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Persephone’s relationship with Hades has gone public and the resulting media storm disrupts her normal life and threatens to expose her as the Goddess of Spring.

Hades, God of the Dead, is burdened by a hellish past that everyone’s eager to expose in an effort to warn Persephone away.

Things only get worse when a horrible tragedy leaves Persephone’s heart in ruin and Hades refusing to help. Desperate, she takes matters into her own hands, striking bargains with severe consequences.

Faced with a side of Hades she never knew and crushing loss, Persephone wonders if she can truly become Hades’ queen.

taken from Goodreads.

I think the best way to describe this story is, it was a roller coaster of different emotions. I was proud, envious, in love, sad, and God help me, aroused throughout much of the book. Sorry to any family members out there who are reading this post and wishing I hadn’t shared that little tebibit.

“I just need a mental health day,” Persephone said.

Anyways…

There are a lot of things in this story. We talk about the ultimatum that Demitri gave her in the beginning, the ins and outs of Apollo and Sybil’s relationship, how the Goddess of Spring is dealing with her new found powers, and eventually we get on to Lexa. On top of all of this, we have the new relationship with Hades and the prospect of becoming his wife and eventually Queen of the Underworld.

As much as I saw Persephone as a strong woman in the first book, I didn’t really see her like that here. There are a few parts where she comes out like a total badass, but I find with this one, she is more whiny than anything else. Whenever she was posed with going back and forth between the Underworld and Upperworld, you as the reader could clearly see her juggle more than she could really handle and even though I admired her for wanting to being present in both worlds with her friends she never really found a way to find a steady solution until the end of it. Of course, now that I mention it on here, that was probably the point of the whole story in the first place.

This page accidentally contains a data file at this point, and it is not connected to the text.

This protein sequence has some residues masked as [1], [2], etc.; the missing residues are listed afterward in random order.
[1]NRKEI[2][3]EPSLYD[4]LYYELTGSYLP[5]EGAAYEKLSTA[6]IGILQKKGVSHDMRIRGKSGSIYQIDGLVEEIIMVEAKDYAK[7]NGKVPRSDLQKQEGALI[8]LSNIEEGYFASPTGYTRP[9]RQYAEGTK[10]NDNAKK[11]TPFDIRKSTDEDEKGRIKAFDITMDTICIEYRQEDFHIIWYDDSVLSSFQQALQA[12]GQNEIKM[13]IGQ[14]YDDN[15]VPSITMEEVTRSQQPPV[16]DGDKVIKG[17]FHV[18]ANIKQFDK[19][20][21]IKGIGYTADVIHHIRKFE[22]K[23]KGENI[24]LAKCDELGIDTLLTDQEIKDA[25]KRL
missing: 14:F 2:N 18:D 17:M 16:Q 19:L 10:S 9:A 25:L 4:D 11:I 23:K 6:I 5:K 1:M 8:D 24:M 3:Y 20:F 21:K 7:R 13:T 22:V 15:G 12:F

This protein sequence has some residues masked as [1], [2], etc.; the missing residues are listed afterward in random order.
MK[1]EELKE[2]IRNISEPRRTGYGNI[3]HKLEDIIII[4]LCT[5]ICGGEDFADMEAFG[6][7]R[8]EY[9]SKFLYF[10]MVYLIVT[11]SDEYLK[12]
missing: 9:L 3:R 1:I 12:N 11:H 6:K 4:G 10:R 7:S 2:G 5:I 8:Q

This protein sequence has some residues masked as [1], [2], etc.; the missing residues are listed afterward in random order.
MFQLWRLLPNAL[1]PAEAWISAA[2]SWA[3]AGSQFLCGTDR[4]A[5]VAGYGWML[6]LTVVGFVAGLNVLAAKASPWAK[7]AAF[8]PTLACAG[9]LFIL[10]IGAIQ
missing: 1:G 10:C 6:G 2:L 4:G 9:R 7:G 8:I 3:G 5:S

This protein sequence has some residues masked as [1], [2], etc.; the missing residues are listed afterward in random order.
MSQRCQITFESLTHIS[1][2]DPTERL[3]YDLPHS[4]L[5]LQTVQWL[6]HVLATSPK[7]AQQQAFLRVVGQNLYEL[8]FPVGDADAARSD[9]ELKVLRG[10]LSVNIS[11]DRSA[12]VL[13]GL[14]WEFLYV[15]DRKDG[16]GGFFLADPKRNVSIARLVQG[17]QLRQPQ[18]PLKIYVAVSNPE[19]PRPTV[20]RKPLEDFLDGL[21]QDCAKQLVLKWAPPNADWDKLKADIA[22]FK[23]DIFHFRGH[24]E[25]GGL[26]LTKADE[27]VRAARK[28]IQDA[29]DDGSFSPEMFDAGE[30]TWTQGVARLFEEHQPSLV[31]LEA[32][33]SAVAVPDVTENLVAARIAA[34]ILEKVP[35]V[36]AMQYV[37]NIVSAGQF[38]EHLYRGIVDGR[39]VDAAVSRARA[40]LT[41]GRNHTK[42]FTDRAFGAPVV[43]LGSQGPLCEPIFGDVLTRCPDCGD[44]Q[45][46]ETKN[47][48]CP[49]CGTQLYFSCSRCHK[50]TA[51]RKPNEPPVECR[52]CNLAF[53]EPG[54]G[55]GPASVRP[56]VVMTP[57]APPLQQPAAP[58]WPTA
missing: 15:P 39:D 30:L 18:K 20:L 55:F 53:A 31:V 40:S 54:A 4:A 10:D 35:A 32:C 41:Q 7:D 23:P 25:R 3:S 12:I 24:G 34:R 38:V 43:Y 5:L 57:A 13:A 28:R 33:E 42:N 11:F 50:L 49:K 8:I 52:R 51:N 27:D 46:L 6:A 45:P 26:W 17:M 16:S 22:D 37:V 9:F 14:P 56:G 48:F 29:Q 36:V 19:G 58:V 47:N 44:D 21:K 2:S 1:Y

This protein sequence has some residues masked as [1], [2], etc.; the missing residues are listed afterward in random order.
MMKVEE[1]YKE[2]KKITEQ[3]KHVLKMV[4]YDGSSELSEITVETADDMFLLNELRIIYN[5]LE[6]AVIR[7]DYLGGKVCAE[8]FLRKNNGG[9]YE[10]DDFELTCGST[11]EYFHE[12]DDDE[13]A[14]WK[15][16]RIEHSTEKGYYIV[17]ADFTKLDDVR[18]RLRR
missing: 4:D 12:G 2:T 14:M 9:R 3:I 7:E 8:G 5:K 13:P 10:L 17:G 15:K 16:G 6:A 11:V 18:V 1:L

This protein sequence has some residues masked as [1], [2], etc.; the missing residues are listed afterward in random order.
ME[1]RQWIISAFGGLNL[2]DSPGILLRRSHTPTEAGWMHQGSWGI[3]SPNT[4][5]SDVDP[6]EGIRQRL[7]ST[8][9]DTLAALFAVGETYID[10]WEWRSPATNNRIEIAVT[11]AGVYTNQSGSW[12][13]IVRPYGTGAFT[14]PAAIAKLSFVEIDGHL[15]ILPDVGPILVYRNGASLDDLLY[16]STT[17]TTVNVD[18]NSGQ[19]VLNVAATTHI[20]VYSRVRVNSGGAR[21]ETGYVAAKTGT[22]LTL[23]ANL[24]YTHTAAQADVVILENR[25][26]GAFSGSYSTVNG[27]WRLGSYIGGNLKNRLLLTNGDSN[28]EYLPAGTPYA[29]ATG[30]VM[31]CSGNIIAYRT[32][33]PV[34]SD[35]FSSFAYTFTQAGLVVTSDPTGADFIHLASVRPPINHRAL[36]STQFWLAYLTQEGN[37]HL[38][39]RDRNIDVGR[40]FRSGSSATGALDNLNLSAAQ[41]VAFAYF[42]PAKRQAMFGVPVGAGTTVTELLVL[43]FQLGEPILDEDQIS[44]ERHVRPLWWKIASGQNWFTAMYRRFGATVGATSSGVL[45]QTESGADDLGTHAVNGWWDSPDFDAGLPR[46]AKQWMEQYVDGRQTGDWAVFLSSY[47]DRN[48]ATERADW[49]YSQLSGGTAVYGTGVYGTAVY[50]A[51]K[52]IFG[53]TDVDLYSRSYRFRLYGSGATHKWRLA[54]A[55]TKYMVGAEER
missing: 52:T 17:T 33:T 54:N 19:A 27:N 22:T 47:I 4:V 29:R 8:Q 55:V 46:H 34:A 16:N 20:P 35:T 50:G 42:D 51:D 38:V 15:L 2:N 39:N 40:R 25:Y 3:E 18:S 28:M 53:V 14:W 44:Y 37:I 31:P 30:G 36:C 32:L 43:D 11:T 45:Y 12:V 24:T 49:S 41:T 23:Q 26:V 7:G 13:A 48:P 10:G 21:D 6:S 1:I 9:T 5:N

Despite the fact that the story is stretched out in three parts, every single chapter had a lot of information that I am still trying to digest because I know the next book is going to be even more difficult. I am looking forward to checking it out but I am also in need to meditate with Hecate as well or hang out with Hermes, either one would be a blessing in disguise!

Have you read this series yet? What were your thoughts on this installment of the saga of Hades x Persephone? Were your emotions all over the place like mine?

Blogmas | 12 Days Of Christmas Book Tag

Hello!

So, apparently I did not have a post ready for today when we started the week. Luckily for you, I have been sort of hoarding a few different tags in the past few months and thought I would give the only Christmas tag a go!

This tag was created by Lizzie Loves Books on her YouTube channel a few years ago. She didn’t have any rules that I thought I would share with you, so looks like we can just move on to the questions because personally, I don’t like tagging others, especially in the middle of the month where a good chunk of bloggers have probably finished their blogmas posts. If you do want to do the challenge, please link me to your post because I do like to read everybody’s answers.

A Partridge In A Pear Tree | What is your favorite stand-alone book?

It was really hard to chose my favorite; mainly because I don’t want to pick just one, but I did it anyways.